This is a pretty difficult puzzle! My solution here has a lot of 'usual' deductions left unmentioned.
So first of all, all the 1s can be closed off:
Now, there's one cell that must be focused on:
The top left cell cannot be a 1, so it must extend rightwards. It then cannot be a 2, so the 2 near the top must go down. The same logic can be applied again to get this far:
the 2 in the top middle. Can it extend downwards? If it does, then R3C5 must go left to make a size-3 flat region that touches the 3 clue. That's a problem -- so the 2 must go upwards. This forces the top left region to be a 5.
Now, an important question appears:
What's going on in the center? There can't be any 1s in there. There can't be any 2s either. And we can't put a size-3 region in there: so it must be filled by a 4!
Now, we can finish the upper right corner, and start on the lower right:
There must be a single isolated 1 in the upper right, and one of the two potential places is adjacent to an already-existing 1.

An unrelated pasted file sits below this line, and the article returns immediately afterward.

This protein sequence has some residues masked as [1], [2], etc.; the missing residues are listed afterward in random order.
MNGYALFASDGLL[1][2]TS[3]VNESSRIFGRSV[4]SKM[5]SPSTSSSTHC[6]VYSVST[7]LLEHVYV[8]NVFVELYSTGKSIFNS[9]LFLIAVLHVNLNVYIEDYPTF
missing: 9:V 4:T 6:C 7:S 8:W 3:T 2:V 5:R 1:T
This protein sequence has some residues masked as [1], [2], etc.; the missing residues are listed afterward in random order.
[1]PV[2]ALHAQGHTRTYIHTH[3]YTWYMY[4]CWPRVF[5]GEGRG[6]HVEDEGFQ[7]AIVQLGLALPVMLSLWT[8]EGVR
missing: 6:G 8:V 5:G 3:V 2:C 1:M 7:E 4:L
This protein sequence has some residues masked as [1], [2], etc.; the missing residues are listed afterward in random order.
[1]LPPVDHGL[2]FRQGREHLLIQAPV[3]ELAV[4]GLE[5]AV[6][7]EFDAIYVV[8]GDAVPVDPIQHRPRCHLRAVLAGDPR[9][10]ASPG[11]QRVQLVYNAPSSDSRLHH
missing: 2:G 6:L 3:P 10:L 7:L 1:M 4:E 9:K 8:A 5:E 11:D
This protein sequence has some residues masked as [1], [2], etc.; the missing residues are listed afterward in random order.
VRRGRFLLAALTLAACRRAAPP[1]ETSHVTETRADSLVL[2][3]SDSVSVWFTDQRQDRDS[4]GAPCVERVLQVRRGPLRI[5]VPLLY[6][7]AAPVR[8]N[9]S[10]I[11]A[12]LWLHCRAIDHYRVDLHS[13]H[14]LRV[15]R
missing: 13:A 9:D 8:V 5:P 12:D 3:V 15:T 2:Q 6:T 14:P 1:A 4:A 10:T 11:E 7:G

Meanwhile, R5C8 must be a 4, completing a 4 region. This lets us continue down the right-hand side.
Now, I make an assumption for sake of contradiction. (This part of the puzzle seems like it should have a 'cleaner' path, but I couldn't find one.)
Assume that the 3 clue near the center does not go down. It must then go left, and then either left or down: either way, the remaining empty cells in column 3 cannot be satisfied. (If left, R6C3 cannot be a 3 or a 1; if down, R8C3 cannot be a 1, 2, or 3, but it only has 3 cells of space to expand into.)
This allows us to finish off the bottom right corner
by realizing that R8C7 must be a 1. Finally, the unresolved 2 clue cannot go right, or R7C4 would be unfillable. This leads to this situation...
and the only way to resolve this (completing the puzzle) is
by an unclued size-5 region.